I haven't had the time to finish writing the MMNG post I want to write, so here's a simpler post about something else entirely.
Some of my very old readers might remember I occasionally posted about pacing. When I watch a movie or play a game, pacing is one of the most critical elements. A poor script can still be an excellent movie if paced well, and an excellent script can be turned into a worthless movie with the wrong pacing.
Pacing isn't solely the director or the writer: it's a bit of each. So, it's very hard to get the pacing in a movie or game right.
When it does go right, you know it. Something clicks. System Shock II. Lost in Translation. Young Frankenstein.
Of course, not everyone feels the same way about all pacing. Chances are, you hate some of the things other people consider very well paced. That's because there's more than one kind of pacing, and people have different preferences (and often, their preferences vary by mood).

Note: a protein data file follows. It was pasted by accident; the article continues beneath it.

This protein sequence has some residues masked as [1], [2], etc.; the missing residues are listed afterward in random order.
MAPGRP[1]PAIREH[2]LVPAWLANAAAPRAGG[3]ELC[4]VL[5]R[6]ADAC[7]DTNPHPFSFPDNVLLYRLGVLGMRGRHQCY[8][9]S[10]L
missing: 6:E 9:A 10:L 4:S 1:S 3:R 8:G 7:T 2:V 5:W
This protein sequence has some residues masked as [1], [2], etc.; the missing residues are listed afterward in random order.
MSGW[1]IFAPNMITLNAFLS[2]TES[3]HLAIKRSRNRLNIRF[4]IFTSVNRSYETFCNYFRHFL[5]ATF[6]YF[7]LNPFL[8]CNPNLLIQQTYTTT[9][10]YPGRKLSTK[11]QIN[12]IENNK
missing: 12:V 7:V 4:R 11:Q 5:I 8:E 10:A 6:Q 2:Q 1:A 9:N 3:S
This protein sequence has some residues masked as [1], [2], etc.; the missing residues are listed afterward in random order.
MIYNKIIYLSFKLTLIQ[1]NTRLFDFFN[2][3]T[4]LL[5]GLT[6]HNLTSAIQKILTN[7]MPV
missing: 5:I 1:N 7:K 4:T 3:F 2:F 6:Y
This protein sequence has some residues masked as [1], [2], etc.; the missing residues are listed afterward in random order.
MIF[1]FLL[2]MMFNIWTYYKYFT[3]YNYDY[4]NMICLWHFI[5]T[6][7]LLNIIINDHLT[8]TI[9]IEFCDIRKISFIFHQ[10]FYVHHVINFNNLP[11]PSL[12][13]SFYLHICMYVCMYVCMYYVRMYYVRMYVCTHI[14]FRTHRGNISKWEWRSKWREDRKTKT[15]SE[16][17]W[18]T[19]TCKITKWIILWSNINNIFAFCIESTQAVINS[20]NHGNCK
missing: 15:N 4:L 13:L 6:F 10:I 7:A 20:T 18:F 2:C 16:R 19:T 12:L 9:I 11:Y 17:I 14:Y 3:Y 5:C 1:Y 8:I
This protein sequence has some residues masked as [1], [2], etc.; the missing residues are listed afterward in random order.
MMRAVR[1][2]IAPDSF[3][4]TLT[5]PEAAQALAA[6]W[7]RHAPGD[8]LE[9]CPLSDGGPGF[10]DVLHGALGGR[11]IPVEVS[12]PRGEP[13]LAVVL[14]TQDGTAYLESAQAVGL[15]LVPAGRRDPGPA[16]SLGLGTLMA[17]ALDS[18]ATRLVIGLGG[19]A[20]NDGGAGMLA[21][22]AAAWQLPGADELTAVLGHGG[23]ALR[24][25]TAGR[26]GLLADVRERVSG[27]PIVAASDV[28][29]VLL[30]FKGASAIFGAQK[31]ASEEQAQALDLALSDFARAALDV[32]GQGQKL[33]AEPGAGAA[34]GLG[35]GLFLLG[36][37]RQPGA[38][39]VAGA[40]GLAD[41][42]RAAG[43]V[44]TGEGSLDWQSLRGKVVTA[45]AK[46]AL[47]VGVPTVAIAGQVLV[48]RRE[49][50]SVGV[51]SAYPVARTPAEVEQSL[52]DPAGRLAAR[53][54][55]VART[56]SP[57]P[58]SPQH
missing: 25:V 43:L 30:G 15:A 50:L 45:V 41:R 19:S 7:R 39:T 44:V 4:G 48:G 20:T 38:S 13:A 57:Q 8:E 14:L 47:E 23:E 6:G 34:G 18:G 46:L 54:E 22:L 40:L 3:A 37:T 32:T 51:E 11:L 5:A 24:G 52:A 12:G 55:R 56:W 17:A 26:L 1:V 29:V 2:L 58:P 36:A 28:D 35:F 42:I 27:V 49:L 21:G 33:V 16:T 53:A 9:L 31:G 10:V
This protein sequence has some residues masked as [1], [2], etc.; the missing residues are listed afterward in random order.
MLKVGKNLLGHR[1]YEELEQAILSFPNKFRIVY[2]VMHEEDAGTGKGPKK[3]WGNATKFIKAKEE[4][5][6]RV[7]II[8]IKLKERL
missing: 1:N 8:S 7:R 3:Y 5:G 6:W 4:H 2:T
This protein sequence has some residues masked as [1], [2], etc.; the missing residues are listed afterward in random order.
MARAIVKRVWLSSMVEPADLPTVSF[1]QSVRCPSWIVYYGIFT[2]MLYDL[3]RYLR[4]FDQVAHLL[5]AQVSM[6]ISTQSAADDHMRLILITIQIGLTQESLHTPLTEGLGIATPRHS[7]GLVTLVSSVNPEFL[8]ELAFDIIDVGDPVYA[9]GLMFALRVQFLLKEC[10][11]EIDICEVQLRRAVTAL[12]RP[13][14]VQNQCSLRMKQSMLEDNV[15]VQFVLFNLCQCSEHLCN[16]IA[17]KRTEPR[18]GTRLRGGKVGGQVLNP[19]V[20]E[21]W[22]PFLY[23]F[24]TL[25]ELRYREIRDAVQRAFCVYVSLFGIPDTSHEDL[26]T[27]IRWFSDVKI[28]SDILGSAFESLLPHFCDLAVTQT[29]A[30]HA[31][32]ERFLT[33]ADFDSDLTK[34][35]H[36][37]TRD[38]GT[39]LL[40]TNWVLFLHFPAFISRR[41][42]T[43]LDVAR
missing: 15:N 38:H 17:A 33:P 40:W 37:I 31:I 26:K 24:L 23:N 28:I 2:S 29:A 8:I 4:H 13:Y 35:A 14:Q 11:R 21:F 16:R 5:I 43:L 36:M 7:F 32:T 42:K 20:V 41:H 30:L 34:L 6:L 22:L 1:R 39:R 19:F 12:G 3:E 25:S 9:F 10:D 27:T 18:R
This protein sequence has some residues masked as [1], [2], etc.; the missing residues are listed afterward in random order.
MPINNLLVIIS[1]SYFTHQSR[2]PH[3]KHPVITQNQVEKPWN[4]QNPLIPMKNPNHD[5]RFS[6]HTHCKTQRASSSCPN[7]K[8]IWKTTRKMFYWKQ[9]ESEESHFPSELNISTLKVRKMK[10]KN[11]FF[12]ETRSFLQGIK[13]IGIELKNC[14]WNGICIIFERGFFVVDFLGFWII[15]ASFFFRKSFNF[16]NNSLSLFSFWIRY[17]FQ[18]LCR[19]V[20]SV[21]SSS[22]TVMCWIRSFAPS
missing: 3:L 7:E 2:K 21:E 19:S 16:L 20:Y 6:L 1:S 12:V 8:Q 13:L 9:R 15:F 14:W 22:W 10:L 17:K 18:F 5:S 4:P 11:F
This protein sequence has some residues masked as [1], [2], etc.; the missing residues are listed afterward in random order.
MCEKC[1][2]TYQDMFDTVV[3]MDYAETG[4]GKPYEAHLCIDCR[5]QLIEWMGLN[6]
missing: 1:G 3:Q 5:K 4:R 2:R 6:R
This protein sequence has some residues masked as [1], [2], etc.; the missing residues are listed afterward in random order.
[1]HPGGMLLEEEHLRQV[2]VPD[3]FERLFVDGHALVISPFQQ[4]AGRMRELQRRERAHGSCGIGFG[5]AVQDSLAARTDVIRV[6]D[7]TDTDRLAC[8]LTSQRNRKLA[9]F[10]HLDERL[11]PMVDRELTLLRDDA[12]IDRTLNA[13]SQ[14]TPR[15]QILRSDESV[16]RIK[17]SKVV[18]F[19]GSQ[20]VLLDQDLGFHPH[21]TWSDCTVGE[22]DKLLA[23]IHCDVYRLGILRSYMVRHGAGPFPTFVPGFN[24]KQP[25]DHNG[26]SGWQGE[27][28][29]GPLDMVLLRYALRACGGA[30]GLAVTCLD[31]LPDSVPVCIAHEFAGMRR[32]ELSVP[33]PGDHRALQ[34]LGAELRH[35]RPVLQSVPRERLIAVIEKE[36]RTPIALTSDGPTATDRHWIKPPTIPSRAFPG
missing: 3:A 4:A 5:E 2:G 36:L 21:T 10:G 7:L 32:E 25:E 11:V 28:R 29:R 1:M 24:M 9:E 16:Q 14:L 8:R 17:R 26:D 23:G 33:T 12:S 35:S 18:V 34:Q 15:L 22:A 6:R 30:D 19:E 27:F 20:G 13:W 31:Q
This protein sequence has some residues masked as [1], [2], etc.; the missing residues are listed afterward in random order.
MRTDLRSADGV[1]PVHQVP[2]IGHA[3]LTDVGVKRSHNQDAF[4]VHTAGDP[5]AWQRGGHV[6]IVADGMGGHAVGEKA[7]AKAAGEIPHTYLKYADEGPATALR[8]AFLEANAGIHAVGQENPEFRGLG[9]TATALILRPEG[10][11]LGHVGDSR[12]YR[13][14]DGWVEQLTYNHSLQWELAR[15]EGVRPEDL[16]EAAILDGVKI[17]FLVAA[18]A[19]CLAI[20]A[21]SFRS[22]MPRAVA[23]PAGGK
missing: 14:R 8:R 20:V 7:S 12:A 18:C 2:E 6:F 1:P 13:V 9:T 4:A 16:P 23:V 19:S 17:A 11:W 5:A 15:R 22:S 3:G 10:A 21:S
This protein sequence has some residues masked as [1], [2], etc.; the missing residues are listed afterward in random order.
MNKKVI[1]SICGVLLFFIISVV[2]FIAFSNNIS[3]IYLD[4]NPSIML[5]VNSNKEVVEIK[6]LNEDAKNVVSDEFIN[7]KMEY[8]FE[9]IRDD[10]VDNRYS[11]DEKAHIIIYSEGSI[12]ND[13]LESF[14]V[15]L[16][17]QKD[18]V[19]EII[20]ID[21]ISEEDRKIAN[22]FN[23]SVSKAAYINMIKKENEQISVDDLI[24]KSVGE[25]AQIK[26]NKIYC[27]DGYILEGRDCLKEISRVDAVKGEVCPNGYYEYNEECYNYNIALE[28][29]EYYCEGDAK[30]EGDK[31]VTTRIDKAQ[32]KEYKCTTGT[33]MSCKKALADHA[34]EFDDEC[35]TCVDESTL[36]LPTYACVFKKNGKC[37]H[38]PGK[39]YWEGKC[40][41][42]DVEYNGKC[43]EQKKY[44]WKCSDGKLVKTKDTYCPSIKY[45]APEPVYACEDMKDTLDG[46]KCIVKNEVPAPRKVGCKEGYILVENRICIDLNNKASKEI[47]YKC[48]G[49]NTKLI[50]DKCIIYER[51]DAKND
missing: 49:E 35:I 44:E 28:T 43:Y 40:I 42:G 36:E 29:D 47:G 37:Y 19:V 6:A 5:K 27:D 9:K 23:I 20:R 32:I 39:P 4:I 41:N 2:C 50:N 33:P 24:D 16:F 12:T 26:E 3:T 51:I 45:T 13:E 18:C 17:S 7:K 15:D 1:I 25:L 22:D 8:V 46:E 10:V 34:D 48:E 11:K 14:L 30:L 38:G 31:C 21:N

Blade Runner is running in the other room. Blade Runner has exquisite pacing. But the pacing is similar to that of a three-toed sloth with no arms. So how can the pacing be considered good, when it is so slack?
Imagine a more tightly paced Blade Runner: put some strings or drums in the action scenes, trim some of the many slow sections, maybe add some snappy patter. What do you end up with? Suddenly, it becomes cheesy.
But because Blade Runner is paced more like a National Geographic documentary than a sci-fi movie, it has a weight to it that you don't get with tighter pacing. The pacing in Lost in Translation gives it a rather etherial feel - if you don't feel sleep deprived when you begin watching it, you'll feel sleep deprived by the time the credits come up.
So, I don't think there's any "global formula" for pacing. But there are some heuristics: you have to decide what kind of feel you want the pacing to give you. Hard or soft? Fast or slow?
Regardless of what you choose, and what medium you're working in, pacing is always going to be a critical element. Whether you're programming a game or writing a novel, pacing is often what makes good good and bad bad.